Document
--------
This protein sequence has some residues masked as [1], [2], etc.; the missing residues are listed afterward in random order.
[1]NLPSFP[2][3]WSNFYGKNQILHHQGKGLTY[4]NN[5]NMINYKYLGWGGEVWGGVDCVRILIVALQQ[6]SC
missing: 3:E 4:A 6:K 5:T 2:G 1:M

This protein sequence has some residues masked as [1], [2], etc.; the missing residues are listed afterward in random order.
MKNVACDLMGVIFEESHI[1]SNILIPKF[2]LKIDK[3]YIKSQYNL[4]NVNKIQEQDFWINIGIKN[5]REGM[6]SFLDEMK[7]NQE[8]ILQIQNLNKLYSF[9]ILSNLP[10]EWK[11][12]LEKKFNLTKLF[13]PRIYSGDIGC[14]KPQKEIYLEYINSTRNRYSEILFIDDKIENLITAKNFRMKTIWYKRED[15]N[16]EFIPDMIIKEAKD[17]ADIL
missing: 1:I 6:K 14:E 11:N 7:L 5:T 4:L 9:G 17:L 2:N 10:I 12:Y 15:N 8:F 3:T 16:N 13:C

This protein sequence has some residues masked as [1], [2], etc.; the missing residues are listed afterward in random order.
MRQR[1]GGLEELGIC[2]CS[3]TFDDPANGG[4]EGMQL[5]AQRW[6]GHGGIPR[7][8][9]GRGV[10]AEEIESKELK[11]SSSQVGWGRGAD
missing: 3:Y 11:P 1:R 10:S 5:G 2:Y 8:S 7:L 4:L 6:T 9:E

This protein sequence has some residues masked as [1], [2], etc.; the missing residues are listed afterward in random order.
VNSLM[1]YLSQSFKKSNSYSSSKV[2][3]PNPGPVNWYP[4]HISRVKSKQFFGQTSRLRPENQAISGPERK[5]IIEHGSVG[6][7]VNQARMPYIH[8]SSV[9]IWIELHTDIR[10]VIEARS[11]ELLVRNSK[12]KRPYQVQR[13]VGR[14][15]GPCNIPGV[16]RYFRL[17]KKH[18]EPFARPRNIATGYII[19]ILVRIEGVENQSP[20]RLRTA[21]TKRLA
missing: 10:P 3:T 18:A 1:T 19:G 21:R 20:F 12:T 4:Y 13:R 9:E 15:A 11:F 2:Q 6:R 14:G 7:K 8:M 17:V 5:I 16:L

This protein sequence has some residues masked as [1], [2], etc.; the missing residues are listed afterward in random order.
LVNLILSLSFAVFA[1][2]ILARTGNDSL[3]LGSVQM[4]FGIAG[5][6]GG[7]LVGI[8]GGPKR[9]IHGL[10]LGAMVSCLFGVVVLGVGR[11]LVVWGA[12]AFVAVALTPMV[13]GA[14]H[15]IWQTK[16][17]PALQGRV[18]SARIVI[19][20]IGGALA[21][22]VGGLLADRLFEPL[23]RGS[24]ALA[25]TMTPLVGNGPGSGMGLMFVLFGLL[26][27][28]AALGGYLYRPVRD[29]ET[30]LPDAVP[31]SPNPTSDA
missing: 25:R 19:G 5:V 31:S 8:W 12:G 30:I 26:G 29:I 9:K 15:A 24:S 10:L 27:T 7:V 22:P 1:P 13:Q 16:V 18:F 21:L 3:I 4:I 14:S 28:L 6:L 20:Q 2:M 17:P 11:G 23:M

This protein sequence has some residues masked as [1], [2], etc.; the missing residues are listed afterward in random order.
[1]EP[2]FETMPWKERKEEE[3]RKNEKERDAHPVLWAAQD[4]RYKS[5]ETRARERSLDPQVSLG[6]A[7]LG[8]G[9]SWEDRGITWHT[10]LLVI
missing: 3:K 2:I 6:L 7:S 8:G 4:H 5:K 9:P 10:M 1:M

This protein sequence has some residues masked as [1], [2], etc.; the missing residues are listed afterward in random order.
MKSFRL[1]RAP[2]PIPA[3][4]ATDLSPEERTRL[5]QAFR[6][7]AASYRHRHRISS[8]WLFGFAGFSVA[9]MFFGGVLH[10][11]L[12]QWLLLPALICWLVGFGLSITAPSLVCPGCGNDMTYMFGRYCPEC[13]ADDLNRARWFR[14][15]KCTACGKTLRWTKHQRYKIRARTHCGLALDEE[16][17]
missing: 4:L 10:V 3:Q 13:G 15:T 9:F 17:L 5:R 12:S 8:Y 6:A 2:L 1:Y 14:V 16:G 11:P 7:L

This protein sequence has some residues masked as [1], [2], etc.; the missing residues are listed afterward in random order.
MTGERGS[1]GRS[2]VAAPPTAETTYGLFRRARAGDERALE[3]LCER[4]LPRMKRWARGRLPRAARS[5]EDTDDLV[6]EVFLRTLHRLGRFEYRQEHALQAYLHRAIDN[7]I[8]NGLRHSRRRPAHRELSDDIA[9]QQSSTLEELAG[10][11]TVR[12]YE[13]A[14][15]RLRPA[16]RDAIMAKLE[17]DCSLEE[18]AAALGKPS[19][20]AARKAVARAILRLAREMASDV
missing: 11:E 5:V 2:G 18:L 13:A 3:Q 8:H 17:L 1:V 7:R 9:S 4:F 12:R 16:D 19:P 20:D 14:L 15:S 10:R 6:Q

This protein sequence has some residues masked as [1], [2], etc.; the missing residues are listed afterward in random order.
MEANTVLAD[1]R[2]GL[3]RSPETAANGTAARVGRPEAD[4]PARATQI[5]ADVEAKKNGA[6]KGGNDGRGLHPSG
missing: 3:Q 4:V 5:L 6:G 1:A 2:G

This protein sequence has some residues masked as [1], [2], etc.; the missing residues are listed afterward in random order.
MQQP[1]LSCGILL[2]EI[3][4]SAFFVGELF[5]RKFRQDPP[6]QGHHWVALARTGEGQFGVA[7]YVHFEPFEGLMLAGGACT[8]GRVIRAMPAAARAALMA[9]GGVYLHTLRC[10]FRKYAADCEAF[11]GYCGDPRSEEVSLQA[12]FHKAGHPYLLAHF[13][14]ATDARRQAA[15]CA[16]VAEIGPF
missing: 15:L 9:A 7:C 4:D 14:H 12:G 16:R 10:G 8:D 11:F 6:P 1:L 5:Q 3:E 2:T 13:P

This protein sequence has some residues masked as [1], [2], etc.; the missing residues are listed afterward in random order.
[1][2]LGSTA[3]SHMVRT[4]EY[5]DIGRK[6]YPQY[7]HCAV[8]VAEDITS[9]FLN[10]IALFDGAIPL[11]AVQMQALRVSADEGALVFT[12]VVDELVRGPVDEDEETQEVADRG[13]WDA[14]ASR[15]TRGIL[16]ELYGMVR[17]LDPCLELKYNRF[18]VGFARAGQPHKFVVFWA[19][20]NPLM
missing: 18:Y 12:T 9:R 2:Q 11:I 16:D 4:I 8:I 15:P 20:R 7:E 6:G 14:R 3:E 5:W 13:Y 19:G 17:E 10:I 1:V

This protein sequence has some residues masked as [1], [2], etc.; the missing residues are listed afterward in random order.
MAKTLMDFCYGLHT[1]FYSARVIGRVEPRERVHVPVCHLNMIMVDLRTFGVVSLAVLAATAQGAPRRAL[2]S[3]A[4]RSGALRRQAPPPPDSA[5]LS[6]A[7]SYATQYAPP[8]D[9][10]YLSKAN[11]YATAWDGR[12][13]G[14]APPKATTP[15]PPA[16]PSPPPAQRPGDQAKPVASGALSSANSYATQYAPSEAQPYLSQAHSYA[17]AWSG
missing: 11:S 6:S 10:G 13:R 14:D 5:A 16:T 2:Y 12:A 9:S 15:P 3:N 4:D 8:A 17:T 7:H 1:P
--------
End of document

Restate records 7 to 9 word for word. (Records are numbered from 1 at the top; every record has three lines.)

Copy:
This protein sequence has some residues masked as [1], [2], etc.; the missing residues are listed afterward in random order.
MKSFRL[1]RAP[2]PIPA[3][4]ATDLSPEERTRL[5]QAFR[6][7]AASYRHRHRISS[8]WLFGFAGFSVA[9]MFFGGVLH[10][11]L[12]QWLLLPALICWLVGFGLSITAPSLVCPGCGNDMTYMFGRYCPEC[13]ADDLNRARWFR[14][15]KCTACGKTLRWTKHQRYKIRARTHCGLALDEE[16][17]
missing: 4:L 10:V 3:Q 13:G 15:T 9:F 17:L 5:R 12:S 8:Y 6:A 2:L 1:Y 14:V 16:G 11:P 7:L

This protein sequence has some residues masked as [1], [2], etc.; the missing residues are listed afterward in random order.
MTGERGS[1]GRS[2]VAAPPTAETTYGLFRRARAGDERALE[3]LCER[4]LPRMKRWARGRLPRAARS[5]EDTDDLV[6]EVFLRTLHRLGRFEYRQEHALQAYLHRAIDN[7]I[8]NGLRHSRRRPAHRELSDDIA[9]QQSSTLEELAG[10][11]TVR[12]YE[13]A[14][15]RLRPA[16]RDAIMAKLE[17]DCSLEE[18]AAALGKPS[19][20]AARKAVARAILRLAREMASDV
missing: 11:E 5:V 2:G 18:L 13:A 3:Q 8:H 17:L 1:V 7:R 9:S 4:F 12:R 16:D 19:P 20:D 14:L 15:S 10:R 6:Q

This protein sequence has some residues masked as [1], [2], etc.; the missing residues are listed afterward in random order.
MEANTVLAD[1]R[2]GL[3]RSPETAANGTAARVGRPEAD[4]PARATQI[5]ADVEAKKNGA[6]KGGNDGRGLHPSG
missing: 3:Q 4:V 5:L 6:G 1:A 2:G